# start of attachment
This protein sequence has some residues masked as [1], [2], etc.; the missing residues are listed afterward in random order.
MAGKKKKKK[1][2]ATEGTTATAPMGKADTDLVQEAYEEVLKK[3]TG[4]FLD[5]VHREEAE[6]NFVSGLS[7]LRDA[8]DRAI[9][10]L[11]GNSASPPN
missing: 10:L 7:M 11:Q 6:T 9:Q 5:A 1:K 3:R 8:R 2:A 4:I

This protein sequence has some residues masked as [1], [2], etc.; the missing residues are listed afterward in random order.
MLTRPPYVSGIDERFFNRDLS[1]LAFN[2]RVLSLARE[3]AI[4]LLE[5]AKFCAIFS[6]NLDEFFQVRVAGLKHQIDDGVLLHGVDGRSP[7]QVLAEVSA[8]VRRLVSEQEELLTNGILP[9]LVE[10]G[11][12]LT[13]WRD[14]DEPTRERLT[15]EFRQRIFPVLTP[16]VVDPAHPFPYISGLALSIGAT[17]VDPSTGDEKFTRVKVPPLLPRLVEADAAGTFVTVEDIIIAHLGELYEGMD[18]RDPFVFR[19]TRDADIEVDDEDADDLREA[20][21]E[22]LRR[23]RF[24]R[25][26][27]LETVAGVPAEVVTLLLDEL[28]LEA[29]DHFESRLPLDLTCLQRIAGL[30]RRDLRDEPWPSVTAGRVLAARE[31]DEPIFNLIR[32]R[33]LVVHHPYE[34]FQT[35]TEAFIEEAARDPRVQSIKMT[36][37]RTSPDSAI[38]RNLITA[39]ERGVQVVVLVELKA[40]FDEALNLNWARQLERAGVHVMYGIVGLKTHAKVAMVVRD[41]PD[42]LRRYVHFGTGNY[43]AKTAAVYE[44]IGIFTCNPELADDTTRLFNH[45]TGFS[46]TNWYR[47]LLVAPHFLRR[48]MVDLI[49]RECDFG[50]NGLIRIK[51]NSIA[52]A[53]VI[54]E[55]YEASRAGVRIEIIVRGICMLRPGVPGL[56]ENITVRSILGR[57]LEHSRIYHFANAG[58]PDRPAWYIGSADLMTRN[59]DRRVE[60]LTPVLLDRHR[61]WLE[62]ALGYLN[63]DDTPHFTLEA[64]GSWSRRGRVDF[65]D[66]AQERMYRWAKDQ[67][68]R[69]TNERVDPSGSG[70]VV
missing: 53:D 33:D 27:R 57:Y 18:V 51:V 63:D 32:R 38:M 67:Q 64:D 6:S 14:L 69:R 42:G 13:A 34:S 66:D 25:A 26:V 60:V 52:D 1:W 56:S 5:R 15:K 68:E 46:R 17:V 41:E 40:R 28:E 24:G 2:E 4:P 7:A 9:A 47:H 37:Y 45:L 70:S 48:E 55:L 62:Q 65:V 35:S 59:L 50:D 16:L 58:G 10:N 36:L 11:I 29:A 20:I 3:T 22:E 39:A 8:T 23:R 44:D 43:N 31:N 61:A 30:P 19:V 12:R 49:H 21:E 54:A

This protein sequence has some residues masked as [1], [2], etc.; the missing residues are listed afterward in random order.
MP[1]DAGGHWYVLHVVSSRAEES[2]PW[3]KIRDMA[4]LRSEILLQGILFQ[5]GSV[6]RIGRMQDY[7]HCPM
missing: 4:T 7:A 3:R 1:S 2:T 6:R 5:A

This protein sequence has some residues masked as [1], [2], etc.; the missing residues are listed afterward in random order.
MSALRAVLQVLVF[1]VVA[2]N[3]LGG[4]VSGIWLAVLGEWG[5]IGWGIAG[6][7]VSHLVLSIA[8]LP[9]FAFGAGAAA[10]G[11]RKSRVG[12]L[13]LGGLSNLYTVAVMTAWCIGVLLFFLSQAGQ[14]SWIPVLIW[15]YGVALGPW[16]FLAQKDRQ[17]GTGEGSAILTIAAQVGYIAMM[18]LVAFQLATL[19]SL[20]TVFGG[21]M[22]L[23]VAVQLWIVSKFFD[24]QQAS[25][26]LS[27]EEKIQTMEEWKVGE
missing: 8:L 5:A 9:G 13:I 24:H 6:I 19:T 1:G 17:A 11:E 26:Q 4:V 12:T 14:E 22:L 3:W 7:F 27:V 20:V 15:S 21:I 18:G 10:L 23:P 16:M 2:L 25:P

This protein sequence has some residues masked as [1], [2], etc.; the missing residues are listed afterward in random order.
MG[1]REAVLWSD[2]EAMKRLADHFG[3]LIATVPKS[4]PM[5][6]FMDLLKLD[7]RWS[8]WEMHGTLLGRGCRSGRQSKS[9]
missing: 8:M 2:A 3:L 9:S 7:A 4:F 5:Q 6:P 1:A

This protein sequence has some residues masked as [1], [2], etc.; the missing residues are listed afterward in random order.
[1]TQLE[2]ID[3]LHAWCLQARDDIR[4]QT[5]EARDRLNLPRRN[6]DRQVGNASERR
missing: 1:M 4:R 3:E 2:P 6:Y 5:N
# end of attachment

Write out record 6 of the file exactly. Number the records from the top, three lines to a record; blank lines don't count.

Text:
This protein sequence has some residues masked as [1], [2], etc.; the missing residues are listed afterward in random order.
[1]TQLE[2]ID[3]LHAWCLQARDDIR[4]QT[5]EARDRLNLPRRN[6]DRQVGNASERR
missing: 1:M 4:R 3:E 2:P 6:Y 5:N